Since IMO, when I've looked at it(and if you asked me, the FAQ on the official Ventra website isn't good IMO), it hasn't answered my biggest question about it. Can you use it and temporarily go to a minus balance on your Ventra card, if you're riding a CTA bus or Pace bus? I know on the Chicago Card(still am using it, since Ventra's been lazy and my new card STILL hasn't arrived. thinking of just saying eff waiting, and getting one for myself, then go through the hell of registering it), you're allowed to do so, but not if you're riding the L. Thanks.
BTW, sad this board has totally died off. Since it was great years ago, for CTA related discussion and topics.
So this community has been rather dead for awhile. I'd like to bring it back to life for a quick question: If my Chicago Card has a negative value, can I still use it for a transfer? Would I be able to just throw a quarter in the box?
From what I've gathered from Googling, it seems like this would be possible, but I thought I might see if any actual people have an answer. The CTA's own websites were not too helpful. It does seem like I can *only* get a transfer once it's negative, not a whole new fare.
(I wasn't keeping close enough track and it got down to $1.75 on my way home tonight, unfortunately. I don't live near any L/subway stops and my route will be all buses tomorrow so I won't be able to charge it unless I go several blocks out of my way after the first bus to get to a train line.)
Hey, as long as I'm here: Who's excited for the holiday trains? I love when you're just waiting for a train to get somewhere and one of them shows up--surprise Santa train!
Well-scrubbed young urban professionals
Queue politely when the train pulls to the platform
Standing back to let passengers alight, before new ones board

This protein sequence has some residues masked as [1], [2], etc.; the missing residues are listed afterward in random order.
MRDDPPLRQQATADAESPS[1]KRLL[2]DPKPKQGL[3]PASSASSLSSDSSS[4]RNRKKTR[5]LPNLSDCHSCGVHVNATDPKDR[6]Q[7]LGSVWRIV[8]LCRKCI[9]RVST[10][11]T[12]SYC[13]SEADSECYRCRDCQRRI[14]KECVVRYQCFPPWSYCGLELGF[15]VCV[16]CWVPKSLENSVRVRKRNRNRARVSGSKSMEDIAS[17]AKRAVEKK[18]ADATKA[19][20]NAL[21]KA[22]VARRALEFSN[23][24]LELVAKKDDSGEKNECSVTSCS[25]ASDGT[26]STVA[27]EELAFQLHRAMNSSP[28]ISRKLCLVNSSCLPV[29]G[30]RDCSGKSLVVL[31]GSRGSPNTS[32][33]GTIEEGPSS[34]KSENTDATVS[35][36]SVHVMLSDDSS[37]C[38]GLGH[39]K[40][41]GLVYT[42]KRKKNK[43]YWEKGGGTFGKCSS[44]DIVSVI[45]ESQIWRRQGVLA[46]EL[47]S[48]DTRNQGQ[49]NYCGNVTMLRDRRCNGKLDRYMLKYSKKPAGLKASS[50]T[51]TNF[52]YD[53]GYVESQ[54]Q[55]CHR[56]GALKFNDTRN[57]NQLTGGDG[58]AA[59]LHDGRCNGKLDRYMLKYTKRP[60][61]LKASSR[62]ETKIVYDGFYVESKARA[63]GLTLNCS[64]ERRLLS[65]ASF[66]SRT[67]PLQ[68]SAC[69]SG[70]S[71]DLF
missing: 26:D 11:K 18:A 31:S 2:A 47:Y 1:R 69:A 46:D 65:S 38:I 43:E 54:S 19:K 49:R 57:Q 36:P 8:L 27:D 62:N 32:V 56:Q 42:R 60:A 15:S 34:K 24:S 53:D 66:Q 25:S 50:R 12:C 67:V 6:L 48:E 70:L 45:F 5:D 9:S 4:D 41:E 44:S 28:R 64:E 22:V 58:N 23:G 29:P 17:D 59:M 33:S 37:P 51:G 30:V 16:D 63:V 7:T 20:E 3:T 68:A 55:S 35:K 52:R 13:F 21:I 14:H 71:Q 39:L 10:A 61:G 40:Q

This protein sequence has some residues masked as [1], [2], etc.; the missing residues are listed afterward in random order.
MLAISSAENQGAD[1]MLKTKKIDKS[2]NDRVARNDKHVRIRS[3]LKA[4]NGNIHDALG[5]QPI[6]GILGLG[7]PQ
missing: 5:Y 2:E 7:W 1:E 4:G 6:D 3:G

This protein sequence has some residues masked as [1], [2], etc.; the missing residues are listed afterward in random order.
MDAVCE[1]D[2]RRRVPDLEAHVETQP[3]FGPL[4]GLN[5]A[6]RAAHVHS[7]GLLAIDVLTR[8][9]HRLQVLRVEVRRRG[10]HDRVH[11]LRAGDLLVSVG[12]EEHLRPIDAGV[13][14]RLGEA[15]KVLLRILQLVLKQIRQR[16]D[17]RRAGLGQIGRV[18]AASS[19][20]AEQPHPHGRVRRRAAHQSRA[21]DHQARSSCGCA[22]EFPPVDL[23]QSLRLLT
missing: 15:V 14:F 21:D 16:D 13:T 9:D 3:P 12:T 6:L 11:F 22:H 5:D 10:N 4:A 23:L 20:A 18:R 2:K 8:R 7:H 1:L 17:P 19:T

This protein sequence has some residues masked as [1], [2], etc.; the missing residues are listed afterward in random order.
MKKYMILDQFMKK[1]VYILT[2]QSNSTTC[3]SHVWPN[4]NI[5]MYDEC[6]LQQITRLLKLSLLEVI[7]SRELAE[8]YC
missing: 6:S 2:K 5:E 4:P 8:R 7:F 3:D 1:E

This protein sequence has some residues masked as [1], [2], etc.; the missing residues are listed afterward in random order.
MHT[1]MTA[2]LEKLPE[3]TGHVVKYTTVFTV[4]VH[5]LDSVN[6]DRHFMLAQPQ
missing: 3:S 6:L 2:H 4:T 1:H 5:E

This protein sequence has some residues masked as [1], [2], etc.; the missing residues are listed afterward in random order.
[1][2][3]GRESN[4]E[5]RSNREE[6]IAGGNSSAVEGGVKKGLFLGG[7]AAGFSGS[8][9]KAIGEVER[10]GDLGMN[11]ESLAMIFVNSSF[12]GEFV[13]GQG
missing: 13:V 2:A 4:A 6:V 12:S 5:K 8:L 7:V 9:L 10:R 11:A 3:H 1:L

Then taking the first available seat
Or offering it quickly to the aged, the visibly pregnant or the infirm
Talking quietly among themselves, texting or listening to white earbuds at muted volume
Or silently reading Kindles, the paper, a magazine or a novel
Perfectly courteous and respectful citizens
Never littering, harassing or otherwise being disagreeable
It is not usually that way on the Orange, the Green, the Red, Pink or Blue Lines; their riders more bestial
At the end of the work week, the Brown Liners go to places served by those other lines to have fun.
/Ode to the Brown Line, and its social symbolism
This morning as I arrived at the Logan Square Blue Line station, I encountered hundreds of passengers streaming out. The line had shut down and everyone was intructed to disembark.
After that, it was chaos.
The speaker system at the Logan Square has been broken for some time, rendering all announcements inaudible.
The CTA station rep was useless. People stood patiently while he shugged smiled, fiddled with his radio and mumbled. Despite the CTA having intercoms, radios, computers and phones, he seemed utterly bewildered. I don't know if he couldn't contact anyone, if no one knew anything.
I asked if the entire line was shut down, he mutter, "Um, guess so." That was it. No active attempt to engage passengers, no telling people unfamiliar with the stop where to go.
Later I found out a "medical emergency" shut down the line between Montrose and California. It would have been extremely helpful if anyone at Logan had known they get back on at the next stop, but there was no way to find this out.
The CTA help line was swamped and, according to someone who got through, had no information except there was a shutdown. The same was true for website alert until around 9AM.
Passengers shouldn't have to rely on calls and websites, it should be available at the station. If there's only going to be one employee per stop, they should have decent communication protocols, including how to instruct a crowd where to go.
I suspect the shutdown procedures are geared to a larger interconnected staff used to improvising with the unexpected and a lack of clear information. Now it's one person with apparently a very limited job description who will only do the minimum.